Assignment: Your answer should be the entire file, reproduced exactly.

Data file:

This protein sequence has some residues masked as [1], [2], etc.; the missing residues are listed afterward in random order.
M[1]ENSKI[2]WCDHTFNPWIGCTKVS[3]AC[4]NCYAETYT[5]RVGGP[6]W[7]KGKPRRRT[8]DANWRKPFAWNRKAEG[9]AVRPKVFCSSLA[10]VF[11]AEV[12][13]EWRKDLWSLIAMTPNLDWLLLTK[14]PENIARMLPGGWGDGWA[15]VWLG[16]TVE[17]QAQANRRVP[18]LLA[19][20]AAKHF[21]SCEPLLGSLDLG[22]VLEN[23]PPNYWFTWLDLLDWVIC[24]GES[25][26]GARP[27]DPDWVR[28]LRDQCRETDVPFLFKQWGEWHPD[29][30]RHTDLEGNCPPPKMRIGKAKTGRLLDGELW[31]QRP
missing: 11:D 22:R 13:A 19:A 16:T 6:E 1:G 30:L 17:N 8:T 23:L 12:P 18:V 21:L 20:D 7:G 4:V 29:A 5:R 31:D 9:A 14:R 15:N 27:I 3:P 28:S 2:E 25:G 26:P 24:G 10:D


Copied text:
This protein sequence has some residues masked as [1], [2], etc.; the missing residues are listed afterward in random order.
M[1]ENSKI[2]WCDHTFNPWIGCTKVS[3]AC[4]NCYAETYT[5]RVGGP[6]W[7]KGKPRRRT[8]DANWRKPFAWNRKAEG[9]AVRPKVFCSSLA[10]VF[11]AEV[12][13]EWRKDLWSLIAMTPNLDWLLLTK[14]PENIARMLPGGWGDGWA[15]VWLG[16]TVE[17]QAQANRRVP[18]LLA[19][20]AAKHF[21]SCEPLLGSLDLG[22]VLEN[23]PPNYWFTWLDLLDWVIC[24]GES[25][26]GARP[27]DPDWVR[28]LRDQCRETDVPFLFKQWGEWHPD[29][30]RHTDLEGNCPPPKMRIGKAKTGRLLDGELW[31]QRP
missing: 11:D 22:R 13:A 19:A 16:T 6:E 1:G 30:L 17:N 8:T 23:L 12:P 18:V 21:L 20:D 7:G 4:V 29:A 5:R 31:D 9:A 14:R 15:N 27:I 3:P 28:S 2:E 25:G 26:P 24:G 10:D